Earlier this week, Merriam-Webster Dictionaries added 850 new words and definitions to its online dictionary. Some are recent coinages that were obvious candidates for inclusion, some are drawn from slang and intentional wordplay, and some are words you might be surprised didn’t already appear in the dictionary.
And if news of dictionary updates gets your heart a-pumping, then the first new addition you’ll want to know about — the one that describes you — is wordie.
You’ll recognize a number of new additions from the digital arena from their now daily inclusion in financial and international news: cryptocurrency (currency that exists only digitally), Bitcoin (the first successful cryptocurrency), initial coin offering (the first release of a new cryptocurrency), and blockchain (which is, um . . . here’s its entry ) have all found homes in the dictionary.
Portmanteau words made a good showing in the new additions. A handful are names of new canine cross-breeds: schnoodle (schnauzer + poodle), Yorkie-poo (Yorkie + poodle), and chiweenie (chihuahua + dachshund, aka “weiner dog”). But dogs don’t get all the portmanteaux: Also added are glamping (glamourous + camping) and mansplain (man + explain), which I’m sure will see a slew of ironic redefinings in the page’s comments section.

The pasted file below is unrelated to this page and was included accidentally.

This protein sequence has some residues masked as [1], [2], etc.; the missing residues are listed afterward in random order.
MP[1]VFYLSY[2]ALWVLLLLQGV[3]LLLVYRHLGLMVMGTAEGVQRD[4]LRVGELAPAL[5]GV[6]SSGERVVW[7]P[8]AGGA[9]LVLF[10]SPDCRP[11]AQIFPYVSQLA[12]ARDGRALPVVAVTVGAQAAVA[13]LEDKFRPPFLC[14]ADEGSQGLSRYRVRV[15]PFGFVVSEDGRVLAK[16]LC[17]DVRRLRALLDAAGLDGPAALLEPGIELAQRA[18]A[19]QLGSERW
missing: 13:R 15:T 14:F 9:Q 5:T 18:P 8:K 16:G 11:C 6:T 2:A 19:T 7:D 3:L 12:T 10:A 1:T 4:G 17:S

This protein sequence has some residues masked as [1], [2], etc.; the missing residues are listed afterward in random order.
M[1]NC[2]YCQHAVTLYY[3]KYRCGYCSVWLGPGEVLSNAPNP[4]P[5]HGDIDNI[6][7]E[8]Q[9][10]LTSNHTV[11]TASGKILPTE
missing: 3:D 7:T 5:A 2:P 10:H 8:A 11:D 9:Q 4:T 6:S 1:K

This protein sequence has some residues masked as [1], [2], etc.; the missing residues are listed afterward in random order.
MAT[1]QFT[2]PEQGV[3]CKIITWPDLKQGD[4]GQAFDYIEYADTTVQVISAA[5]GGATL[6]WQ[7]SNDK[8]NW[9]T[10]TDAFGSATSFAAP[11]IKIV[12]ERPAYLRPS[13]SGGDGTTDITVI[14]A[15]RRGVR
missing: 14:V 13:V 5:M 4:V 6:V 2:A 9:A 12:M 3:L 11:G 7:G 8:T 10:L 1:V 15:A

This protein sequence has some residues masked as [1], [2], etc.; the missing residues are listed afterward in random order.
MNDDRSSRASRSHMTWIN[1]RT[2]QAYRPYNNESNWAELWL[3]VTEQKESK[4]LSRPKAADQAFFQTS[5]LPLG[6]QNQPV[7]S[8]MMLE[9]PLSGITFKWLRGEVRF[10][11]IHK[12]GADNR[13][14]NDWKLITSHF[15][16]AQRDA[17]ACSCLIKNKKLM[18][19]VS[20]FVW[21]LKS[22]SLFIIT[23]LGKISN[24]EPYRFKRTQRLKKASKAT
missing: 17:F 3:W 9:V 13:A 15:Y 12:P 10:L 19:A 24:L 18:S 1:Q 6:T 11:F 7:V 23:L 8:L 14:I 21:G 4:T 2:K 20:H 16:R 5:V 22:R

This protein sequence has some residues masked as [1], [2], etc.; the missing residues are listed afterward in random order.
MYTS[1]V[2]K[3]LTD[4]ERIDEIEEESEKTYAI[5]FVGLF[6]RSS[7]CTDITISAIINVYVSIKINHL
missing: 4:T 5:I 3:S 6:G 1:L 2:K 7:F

The culinary world is always offering up a panoply of new terms, and this round of additions is no different. Added this week are harissa (a spicy paste from North Africa), kabocha (a Japanese pumpkin), kombucha (a bubbly, fermented tea), and tzatziki (the delicious Greek yogurt, cucumber, and garlic sauce), which I for one was surprised to discover hadn’t been in the dictionary all along.
Of all the new additions, though, the entry making the biggest splash is embiggen. According to Mental Floss, C.A. Ward offered the word embiggen in 1884 particularly to make a point about ugly neologisms, but the word didn’t find much meaningful use until it appeared on The Simpsons as the fictional city of Springfield’s town motto: “A noble spirit embiggens the smallest man.” These days, you can find the phrase “click to embiggen” all around the internet below thumbnail images.
Some people get very upset when they see new words added to the dictionary, especially what they see as made-up words (like embiggen), believing that lexicographers are forcing fad words into our collective vocabulary. (It should be remembered that all words were once made-up words.) But as Merriam-Webster’s editors explain probably more often than they really want to, the dictionary doesn’t create words and their uses; it records them. “If you’re likely to encounter a word in the wild,” the editors write, “whether in the news, a restaurant menu, a tech update, or a Twitter meme, that word belongs in the dictionary.”
But just because a word appears in the dictionary doesn’t mean that you have to use it, or even like it.
Whether to accept these new additions as legal Scrabble plays, though, is between you and your opponent.